Common Name(s): Sapele, sapelli, sapeli mahogany
Scientific Name: Entandrophragma cylindricum
Distribution: Tropical Africa
Tree Size: 100-150 ft (30-45 m) tall,
3-5 ft (1-1.5 m) trunk diameter
Average Dried Weight: 41.6 lbs/ft3 (665 kg/m3)
Specific Gravity (Basic, 12% MC): 0.56, 0.67
Janka Hardness: 1,360 lbf (6,060 N)
Modulus of Rupture: 16,070 lbf/in2 (110.9 MPa)
Elastic Modulus: 1,790,000 lbf/in2 (12.35 GPa)
Crushing Strength: 8,540 lbf/in2 (58.9 MPa)
Shrinkage: Radial: 5.2%, Tangential: 7.2%,
Volumetric: 12.9%, T/R Ratio: 1.4
Color/Appearance: Heartwood is a golden to dark reddish brown. Color tends to darken with age. Besides the common ribbon pattern seen on quartersawn boards, sapele is also known for a wide variety of other figured grain patterns, such as: pommele, quilted, mottled, wavy, beeswing, and fiddleback.
Grain/Texture: Grain is interlocked, and sometimes wavy. Fine uniform texture and good natural luster.
Rot Resistance: Heartwood ranges from moderately durable to very durable in regard to decay resistance. Moderate insect/borer resistance.
Workability: Sapele can be troublesome to work in some machining operations, (i.e., planing, routing, etc.), resulting in tearout due to its interlocked grain. It will also react when put into direct contact with iron, becoming discolored and stained. Sapele has a slight blunting effect on cutters, but it turns, glues, and finishes well.
Odor: Sapele has a distinct, cedar-like scent while being worked.
Allergies/Toxicity: Although severe reactions are quite uncommon, sapele has been reported as a skin and respiratory irritant. See the articles Wood Allergies and Toxicity and Wood Dust Safety for more information.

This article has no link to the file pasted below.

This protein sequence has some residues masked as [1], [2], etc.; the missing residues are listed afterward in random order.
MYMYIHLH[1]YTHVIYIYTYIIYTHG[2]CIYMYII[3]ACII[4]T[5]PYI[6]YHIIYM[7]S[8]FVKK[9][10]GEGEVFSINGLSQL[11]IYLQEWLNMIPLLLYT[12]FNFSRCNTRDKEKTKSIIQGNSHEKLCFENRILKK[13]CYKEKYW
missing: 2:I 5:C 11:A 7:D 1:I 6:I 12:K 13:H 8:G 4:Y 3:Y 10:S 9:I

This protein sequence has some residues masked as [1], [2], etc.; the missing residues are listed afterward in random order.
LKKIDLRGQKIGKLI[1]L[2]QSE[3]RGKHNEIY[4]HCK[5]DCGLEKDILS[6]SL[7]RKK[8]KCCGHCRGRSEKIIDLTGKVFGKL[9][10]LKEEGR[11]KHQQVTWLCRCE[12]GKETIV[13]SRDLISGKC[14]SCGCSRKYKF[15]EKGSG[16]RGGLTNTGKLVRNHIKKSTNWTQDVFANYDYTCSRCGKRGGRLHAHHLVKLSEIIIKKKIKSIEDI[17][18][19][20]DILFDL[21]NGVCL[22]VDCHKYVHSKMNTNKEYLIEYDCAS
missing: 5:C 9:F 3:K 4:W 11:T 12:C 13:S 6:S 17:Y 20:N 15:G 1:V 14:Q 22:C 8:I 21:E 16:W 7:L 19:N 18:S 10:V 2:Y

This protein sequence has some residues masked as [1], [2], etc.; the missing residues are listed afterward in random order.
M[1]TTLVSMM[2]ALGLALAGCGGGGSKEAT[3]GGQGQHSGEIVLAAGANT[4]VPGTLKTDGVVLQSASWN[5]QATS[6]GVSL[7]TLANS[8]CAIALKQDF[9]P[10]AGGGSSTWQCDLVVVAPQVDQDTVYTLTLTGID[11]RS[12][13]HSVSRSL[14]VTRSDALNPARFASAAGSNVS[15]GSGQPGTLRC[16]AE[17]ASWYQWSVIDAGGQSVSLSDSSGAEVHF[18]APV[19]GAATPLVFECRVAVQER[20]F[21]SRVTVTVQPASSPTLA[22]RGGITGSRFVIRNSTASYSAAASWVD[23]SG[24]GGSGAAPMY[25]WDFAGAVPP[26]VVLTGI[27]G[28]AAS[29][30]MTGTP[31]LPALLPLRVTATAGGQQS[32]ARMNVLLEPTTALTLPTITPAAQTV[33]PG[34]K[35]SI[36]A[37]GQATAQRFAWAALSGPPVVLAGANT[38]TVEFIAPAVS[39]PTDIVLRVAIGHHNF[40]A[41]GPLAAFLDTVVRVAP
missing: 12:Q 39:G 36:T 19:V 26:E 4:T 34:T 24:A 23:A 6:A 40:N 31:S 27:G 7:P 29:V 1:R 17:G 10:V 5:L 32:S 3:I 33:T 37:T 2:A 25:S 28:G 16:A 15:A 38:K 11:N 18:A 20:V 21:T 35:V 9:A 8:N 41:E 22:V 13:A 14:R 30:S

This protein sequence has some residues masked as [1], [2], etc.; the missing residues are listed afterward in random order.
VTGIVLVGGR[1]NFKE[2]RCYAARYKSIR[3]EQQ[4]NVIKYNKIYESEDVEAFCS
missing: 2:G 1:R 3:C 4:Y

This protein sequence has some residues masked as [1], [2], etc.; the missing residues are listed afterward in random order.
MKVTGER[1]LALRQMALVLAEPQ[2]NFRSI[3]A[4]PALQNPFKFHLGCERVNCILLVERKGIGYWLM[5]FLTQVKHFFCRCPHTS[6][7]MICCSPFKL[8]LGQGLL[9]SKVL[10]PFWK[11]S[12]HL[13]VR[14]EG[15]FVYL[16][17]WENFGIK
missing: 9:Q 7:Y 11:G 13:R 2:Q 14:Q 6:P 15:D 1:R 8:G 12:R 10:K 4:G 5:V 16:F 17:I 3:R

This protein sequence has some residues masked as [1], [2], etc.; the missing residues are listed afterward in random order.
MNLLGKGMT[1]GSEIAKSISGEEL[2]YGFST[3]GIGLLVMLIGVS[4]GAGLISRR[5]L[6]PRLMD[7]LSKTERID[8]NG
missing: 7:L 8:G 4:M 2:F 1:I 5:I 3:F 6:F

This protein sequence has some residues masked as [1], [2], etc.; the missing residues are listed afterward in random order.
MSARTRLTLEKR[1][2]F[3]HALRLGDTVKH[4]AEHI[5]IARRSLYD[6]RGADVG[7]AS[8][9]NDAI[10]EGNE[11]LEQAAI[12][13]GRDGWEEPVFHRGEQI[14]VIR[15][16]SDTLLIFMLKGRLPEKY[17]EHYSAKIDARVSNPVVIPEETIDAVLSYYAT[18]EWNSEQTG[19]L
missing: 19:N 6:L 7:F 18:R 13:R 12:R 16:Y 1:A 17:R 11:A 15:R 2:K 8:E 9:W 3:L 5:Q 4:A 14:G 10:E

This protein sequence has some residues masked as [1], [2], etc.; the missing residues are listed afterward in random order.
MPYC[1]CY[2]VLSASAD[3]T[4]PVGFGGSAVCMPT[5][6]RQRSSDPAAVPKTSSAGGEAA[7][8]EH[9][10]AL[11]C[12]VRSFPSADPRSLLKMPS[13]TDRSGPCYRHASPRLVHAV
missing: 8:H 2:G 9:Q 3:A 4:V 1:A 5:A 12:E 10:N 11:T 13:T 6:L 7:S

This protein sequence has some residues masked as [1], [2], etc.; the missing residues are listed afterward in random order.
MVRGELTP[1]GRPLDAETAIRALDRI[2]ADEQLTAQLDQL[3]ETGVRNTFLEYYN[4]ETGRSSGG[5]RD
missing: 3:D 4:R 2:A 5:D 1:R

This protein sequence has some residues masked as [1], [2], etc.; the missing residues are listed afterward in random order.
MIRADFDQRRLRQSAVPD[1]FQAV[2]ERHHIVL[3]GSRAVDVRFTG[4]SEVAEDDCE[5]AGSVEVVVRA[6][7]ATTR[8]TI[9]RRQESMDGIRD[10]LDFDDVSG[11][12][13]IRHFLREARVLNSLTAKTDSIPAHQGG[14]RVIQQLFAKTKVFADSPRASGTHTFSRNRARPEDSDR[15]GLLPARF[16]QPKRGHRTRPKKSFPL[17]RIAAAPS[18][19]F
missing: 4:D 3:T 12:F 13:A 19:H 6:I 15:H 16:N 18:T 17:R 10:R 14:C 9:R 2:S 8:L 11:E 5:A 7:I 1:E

Pricing/Availability: Should be moderately priced for regular flatsawn or quartersawn lumber, though figured lumber and veneer can be extremely expensive, particularly pommele or quilted sapele.
Sustainability: This wood species is not listed in the CITES Appendices, but is on the IUCN Red List. It is listed as vulnerable due to a population reduction of over 20% in the past three generations, caused by a decline in its natural range, and exploitation.
Common Uses: Veneer, plywood, furniture, cabinetry, flooring, boatbuilding, musical instruments, turned objects, and other small wooden specialty items.
Comments: Sapele is a commonly exported and economically important African hardwood species. It’s sold both in lumber and veneer form. It is occasionally used as a substitute for genuine mahogany, and is sometimes referred to as “sapele mahogany.” Technically, the two genera that are commonly associated with mahogany are Swietenia and Khaya, while sapele is in the Entandrophragma genus, but all three are included in the broader Meliaceae family, so comparisons to true mahogany may not be too far fetched.
Usually pronounced (sah-PELL-ey) or (sah-PEEL-ey).
Images: Drag the slider up/down to toggle between raw and finished wood.
The samples below show examples of flatsawn, quartersawn, and pommele grain patterns, respectively.
Porosity: diffuse porous; growth rings sometimes discernible due marginal parenchyma and decrease in pore frequency
Arrangement: solitary and radial multiples
Vessels: large, few; reddish brown deposits occasionally present
Parenchyma: diffuse-in-aggregates, unilateral, vasicentric, and banded (sometimes marginal)
Rays: narrow to medium width, normal spacing; rays are generally not visible without magnification
Lookalikes/Substitutes: There are a number of other commercial woods in the Meliaceae (mahogany) family that can bear a close resemblance to sapele. Most mahogany-like woods are scentless and can be separated from sapele on the basis of odor. However, bosse (Leplaea cedrata) is a closely related African hardwood that can have similar appearance and scent. Separation can be difficult, but bosse generally is lighter in color, and has more extensive and consistent parenchyma bands—with the bands in sapele being more sporadic.
Other woods in the Entandrophragma genus can be difficult to distinguish down to a species level, particularly kosipo (E. candollei)—a very similar wood that typically lacks the fancy grain patterns sometimes seen in sapele.
Notes: Storied rays (producing ripple marks on flatsawn surfaces) present in approximately 60% of samplesRichter, H.G., and Dallwitz, M.J. 2000 onwards. Commercial timbers: descriptions, illustrations, identification, and information retrieval. In English, French, German, Portuguese, and Spanish. … Continue reading